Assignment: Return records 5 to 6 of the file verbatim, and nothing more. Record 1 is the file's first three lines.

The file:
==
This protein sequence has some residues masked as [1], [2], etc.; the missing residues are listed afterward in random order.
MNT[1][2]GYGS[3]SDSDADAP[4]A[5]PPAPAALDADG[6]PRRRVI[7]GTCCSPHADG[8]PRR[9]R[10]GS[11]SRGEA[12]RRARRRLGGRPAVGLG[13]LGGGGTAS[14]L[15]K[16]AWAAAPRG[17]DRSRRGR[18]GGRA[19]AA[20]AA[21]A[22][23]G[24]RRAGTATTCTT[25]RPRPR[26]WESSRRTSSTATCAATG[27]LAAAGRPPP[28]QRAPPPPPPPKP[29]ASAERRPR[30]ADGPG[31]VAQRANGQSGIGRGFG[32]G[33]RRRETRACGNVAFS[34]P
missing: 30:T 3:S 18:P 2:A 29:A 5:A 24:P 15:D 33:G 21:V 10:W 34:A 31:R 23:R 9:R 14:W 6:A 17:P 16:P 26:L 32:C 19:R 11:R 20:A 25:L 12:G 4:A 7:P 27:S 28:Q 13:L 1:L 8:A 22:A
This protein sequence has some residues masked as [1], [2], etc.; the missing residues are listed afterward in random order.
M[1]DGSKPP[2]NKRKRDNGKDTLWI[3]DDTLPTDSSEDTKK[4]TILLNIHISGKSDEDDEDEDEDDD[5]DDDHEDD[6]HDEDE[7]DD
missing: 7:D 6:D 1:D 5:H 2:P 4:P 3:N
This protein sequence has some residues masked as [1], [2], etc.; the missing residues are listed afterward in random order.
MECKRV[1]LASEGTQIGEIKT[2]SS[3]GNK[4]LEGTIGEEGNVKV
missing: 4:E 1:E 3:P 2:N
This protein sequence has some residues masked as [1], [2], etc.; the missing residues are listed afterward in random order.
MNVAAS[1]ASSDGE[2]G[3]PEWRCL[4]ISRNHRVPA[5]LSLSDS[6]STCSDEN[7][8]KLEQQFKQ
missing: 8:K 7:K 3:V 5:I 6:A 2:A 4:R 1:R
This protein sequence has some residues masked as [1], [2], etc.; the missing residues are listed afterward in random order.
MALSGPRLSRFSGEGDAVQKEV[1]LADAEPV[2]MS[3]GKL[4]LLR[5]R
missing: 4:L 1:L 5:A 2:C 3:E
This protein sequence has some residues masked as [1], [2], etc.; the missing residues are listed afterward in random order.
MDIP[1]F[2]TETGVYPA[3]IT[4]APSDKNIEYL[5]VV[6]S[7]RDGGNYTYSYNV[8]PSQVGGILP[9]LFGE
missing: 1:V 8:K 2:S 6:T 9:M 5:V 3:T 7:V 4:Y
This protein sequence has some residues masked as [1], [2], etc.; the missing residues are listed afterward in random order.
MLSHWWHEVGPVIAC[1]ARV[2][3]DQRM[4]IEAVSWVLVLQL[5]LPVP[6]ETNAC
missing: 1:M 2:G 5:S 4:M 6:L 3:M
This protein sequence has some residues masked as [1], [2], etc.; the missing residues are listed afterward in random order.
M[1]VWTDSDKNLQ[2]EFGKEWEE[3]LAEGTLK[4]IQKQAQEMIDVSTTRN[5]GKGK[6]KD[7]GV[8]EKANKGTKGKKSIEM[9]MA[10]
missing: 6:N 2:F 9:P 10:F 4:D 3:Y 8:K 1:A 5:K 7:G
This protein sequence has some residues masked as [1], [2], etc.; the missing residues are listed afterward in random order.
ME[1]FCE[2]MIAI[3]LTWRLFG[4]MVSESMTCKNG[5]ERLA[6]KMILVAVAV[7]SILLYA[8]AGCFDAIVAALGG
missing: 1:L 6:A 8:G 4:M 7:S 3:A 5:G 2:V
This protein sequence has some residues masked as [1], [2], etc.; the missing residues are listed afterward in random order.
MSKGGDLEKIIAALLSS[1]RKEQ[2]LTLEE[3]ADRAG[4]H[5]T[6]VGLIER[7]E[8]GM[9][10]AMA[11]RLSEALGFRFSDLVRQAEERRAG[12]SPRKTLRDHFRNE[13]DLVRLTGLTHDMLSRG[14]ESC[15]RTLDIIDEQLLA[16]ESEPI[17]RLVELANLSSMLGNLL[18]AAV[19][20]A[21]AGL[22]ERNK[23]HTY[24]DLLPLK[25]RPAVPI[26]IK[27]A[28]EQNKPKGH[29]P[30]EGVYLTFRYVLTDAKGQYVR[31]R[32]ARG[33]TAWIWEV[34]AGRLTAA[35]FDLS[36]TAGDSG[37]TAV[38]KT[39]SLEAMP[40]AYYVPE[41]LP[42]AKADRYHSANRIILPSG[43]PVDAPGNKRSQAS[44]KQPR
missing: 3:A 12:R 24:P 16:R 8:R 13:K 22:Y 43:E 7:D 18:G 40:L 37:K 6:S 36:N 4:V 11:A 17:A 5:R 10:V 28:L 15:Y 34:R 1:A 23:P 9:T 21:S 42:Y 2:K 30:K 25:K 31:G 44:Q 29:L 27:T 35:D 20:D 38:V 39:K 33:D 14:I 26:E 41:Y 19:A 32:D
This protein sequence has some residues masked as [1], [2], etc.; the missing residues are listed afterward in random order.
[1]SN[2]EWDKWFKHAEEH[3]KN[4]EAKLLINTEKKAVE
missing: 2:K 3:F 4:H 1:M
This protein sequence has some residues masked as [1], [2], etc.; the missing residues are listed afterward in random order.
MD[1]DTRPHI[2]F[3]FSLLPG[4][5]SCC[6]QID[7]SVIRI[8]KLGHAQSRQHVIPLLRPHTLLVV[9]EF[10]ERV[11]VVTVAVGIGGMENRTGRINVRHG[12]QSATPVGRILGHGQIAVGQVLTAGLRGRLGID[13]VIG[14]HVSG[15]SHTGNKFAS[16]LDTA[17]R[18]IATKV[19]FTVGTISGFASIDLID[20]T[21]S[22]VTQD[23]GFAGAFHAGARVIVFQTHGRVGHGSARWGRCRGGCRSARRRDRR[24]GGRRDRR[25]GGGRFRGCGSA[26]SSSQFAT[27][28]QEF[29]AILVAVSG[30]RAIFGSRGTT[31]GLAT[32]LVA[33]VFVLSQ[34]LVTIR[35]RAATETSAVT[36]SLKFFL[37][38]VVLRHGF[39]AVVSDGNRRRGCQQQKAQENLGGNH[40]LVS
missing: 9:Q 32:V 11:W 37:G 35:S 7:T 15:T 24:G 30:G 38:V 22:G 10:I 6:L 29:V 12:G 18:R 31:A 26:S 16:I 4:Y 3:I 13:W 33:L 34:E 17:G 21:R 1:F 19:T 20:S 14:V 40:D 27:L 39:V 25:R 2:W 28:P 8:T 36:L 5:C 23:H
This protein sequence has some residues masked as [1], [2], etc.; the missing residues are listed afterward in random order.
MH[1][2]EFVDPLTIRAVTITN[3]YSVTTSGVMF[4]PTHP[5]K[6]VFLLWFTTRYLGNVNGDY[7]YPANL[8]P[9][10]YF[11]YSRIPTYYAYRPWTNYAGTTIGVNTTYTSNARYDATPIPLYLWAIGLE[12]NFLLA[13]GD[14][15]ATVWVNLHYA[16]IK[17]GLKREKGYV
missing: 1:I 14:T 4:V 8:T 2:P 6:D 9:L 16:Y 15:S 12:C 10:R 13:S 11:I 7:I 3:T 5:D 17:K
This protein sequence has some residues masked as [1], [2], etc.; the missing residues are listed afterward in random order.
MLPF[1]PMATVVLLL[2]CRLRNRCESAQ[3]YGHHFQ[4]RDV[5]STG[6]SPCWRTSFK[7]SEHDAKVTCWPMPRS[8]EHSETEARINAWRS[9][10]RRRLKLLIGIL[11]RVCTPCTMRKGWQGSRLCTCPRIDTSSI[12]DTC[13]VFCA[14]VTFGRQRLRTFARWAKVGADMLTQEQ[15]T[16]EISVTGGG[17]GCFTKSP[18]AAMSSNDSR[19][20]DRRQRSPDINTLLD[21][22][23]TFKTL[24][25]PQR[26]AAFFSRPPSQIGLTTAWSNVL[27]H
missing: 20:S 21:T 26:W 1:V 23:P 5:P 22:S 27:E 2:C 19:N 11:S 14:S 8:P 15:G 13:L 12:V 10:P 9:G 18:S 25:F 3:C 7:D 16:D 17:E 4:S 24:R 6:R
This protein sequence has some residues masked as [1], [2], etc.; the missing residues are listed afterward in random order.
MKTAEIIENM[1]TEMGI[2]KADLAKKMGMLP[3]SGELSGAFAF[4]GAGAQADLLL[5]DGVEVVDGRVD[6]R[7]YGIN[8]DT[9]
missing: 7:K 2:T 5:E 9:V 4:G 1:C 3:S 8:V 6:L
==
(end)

This protein sequence has some residues masked as [1], [2], etc.; the missing residues are listed afterward in random order.
MALSGPRLSRFSGEGDAVQKEV[1]LADAEPV[2]MS[3]GKL[4]LLR[5]R
missing: 4:L 1:L 5:A 2:C 3:E
This protein sequence has some residues masked as [1], [2], etc.; the missing residues are listed afterward in random order.
MDIP[1]F[2]TETGVYPA[3]IT[4]APSDKNIEYL[5]VV[6]S[7]RDGGNYTYSYNV[8]PSQVGGILP[9]LFGE
missing: 1:V 8:K 2:S 6:T 9:M 5:V 3:T 7:V 4:Y